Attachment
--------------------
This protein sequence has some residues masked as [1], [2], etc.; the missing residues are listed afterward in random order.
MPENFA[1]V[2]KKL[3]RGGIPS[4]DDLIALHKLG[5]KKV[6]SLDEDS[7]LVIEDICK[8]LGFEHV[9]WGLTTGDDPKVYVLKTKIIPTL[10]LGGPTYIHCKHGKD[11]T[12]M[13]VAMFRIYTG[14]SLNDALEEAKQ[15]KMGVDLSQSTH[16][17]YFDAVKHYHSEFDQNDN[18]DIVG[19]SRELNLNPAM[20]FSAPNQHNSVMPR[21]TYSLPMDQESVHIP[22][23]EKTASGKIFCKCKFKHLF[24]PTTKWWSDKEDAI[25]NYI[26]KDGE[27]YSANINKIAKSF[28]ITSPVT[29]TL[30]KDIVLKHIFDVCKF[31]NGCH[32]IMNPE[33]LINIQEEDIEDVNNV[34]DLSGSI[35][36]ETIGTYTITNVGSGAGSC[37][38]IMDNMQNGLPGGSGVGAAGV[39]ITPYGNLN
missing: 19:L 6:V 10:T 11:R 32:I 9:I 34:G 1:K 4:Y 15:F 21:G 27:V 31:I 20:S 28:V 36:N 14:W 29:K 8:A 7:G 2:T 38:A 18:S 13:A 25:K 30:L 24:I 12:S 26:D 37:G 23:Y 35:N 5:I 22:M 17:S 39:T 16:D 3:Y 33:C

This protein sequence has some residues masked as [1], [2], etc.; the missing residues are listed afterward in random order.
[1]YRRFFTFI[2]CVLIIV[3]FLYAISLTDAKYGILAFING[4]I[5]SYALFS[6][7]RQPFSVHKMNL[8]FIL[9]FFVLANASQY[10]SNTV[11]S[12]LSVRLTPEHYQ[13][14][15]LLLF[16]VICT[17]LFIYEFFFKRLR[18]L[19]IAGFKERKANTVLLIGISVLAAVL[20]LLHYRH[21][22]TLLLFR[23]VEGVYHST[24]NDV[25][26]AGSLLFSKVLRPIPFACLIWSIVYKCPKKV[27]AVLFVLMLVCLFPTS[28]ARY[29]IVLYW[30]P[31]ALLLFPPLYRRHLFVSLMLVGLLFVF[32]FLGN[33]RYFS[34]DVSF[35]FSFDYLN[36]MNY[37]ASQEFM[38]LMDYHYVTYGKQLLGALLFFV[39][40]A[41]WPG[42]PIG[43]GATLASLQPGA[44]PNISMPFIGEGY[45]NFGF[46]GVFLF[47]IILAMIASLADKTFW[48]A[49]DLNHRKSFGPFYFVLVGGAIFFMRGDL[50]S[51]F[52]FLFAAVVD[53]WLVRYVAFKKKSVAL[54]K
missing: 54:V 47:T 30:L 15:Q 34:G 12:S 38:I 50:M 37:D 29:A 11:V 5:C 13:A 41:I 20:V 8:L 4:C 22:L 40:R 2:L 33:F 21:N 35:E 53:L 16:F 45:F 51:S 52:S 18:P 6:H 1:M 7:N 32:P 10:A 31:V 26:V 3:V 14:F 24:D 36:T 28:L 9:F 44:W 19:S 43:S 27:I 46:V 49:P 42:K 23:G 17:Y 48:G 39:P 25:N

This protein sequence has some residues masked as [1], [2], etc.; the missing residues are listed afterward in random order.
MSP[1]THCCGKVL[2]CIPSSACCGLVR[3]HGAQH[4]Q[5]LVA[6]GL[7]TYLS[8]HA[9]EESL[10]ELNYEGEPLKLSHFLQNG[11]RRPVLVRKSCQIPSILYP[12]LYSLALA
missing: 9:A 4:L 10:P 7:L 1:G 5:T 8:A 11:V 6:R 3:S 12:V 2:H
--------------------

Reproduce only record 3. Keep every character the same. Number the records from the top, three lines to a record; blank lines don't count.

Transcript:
This protein sequence has some residues masked as [1], [2], etc.; the missing residues are listed afterward in random order.
MSP[1]THCCGKVL[2]CIPSSACCGLVR[3]HGAQH[4]Q[5]LVA[6]GL[7]TYLS[8]HA[9]EESL[10]ELNYEGEPLKLSHFLQNG[11]RRPVLVRKSCQIPSILYP[12]LYSLALA
missing: 9:A 4:L 10:P 7:L 1:G 5:T 8:A 11:V 6:R 3:S 12:V 2:H